WASHINGTON, DC – The Internal Revenue Service (IRS) says there is $1 billion on the table in refunds owed to people who never filed a return in 2020 and U.S. Senator Jack Reed is urging Rhode Island residents who qualify to act before the May 17 deadline later this month to claim their refund.

Nationwide, about 900,000 Americans – including 2,600 Rhode Islanders – could miss out on unclaimed refunds and Economic Impact Payments they were due during the pandemic.  The average median refund for 2020 is $986 for Rhode Island residents. 

Overall, the IRS predicts that Rhode Islanders are still due an estimated $2.98 million in unclaimed tax year 2020 rebates.  However, the refunds are not automatic and require filers to act.

“I urge Rhode Islanders to claim the refunds they are owed.  The pandemic caused unusual circumstances and some people may have overlooked these refunds at the time.  But it’s not too late to act now and claim them before May 17,” said Senator Reed.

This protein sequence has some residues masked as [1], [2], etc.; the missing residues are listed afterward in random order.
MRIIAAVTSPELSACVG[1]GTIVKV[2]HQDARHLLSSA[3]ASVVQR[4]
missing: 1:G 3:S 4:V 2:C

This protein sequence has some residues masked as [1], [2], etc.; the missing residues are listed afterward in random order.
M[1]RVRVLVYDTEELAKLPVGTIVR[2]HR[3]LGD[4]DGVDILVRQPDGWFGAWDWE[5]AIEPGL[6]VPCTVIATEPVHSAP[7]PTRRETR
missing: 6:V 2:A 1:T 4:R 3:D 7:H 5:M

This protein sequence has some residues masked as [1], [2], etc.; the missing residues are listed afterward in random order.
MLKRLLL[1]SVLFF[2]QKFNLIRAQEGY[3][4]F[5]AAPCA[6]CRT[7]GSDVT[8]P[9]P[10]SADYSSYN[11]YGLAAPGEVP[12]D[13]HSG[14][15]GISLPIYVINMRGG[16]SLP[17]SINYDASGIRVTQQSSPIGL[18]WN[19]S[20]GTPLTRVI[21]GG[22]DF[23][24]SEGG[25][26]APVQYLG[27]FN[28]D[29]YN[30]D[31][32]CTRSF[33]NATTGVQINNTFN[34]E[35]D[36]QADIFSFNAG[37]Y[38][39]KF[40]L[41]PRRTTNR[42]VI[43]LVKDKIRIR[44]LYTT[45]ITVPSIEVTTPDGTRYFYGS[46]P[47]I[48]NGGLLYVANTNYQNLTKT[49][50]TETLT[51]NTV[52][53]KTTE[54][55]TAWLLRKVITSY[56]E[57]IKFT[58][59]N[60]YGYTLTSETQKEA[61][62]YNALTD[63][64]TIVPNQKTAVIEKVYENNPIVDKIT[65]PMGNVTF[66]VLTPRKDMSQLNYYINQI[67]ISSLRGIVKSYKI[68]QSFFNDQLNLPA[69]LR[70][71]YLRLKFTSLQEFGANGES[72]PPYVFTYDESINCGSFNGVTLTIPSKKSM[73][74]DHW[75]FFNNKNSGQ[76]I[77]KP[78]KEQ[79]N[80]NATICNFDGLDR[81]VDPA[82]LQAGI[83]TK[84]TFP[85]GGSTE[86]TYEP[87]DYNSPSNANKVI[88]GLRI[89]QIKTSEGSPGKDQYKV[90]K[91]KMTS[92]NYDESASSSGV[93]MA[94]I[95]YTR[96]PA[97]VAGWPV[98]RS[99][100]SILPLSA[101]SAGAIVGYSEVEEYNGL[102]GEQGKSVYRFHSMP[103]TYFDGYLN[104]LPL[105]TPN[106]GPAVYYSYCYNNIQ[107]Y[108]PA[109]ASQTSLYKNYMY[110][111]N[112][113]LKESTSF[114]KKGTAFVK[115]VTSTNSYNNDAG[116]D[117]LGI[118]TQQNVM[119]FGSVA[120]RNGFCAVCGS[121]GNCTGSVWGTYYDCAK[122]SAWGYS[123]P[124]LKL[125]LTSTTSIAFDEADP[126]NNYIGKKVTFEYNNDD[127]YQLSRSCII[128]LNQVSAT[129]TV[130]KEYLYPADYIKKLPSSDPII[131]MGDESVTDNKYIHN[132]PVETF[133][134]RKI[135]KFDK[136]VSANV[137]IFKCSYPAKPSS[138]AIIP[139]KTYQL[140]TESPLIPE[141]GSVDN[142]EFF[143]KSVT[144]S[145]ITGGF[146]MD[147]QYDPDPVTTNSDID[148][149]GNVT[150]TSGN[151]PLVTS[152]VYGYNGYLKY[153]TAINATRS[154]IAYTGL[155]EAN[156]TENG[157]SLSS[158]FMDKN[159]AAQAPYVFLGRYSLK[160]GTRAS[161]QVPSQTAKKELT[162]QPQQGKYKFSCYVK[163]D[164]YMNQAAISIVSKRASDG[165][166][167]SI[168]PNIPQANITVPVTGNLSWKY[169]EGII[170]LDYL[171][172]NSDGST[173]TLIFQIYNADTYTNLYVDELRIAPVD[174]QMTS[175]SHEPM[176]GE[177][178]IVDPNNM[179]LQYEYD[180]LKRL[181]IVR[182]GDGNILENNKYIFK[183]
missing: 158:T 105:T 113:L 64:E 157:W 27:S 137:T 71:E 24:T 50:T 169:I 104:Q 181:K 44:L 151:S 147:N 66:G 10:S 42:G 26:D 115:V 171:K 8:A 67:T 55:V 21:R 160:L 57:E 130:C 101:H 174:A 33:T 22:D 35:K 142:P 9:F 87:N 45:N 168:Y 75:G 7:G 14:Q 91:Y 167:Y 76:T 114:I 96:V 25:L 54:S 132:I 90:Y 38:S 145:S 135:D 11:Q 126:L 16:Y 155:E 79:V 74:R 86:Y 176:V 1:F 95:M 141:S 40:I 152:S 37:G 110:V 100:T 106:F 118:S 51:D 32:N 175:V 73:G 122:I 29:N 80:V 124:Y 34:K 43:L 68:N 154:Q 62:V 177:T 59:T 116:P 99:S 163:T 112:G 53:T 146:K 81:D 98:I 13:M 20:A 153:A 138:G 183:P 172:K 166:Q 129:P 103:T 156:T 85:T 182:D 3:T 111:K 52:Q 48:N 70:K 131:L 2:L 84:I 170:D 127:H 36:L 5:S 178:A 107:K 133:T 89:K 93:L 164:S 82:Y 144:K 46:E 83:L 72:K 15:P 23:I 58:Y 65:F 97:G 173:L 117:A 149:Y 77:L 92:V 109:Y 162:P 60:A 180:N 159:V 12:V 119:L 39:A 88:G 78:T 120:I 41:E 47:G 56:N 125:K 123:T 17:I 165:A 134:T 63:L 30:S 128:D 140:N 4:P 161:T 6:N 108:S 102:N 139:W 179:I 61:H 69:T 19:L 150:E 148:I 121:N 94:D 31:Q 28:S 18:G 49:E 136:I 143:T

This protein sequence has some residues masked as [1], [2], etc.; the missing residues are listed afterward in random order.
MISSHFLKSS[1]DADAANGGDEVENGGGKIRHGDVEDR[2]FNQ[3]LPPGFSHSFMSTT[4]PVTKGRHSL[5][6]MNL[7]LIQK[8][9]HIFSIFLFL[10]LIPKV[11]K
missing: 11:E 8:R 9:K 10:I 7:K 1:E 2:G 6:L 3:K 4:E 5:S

The nearly $3 million that is estimated to remain unclaimed in the Ocean State is because approximately 2,600 Rhode Island residents have yet to file their tax returns for tax year 2020, according to the IRS.

Under federal law, taxpayers have three years to file and claim their tax refunds. If they fail to do so by the deadline, their refund “becomes the property of the U.S. Treasury,” according to the IRS.

The deadline for outstanding returns usually falls around the annual Tax Day deadline, which was April 15 this year. However, due to the pandemic, it was postponed until May 17, 2021 to give people more time to file, in addition to no penalty for claiming a refund on any late returns.  So the three year deadline falls on May 17, 2024.

In order to receive these 2020 funds this year, tax filers must not be a dependent of another taxpayer and have a Social Security number issued before the tax return's due date.

The IRS advises: “Taxpayers who are missing Forms W-2, 1098, 1099 or 5498 for the years, 2020, 2021 or 2022 can request copies from their employer, bank or other payers.”  Or try using the “Get Transcript Online” tool at IRS.gov.

For more information and instructions on how to file, visit: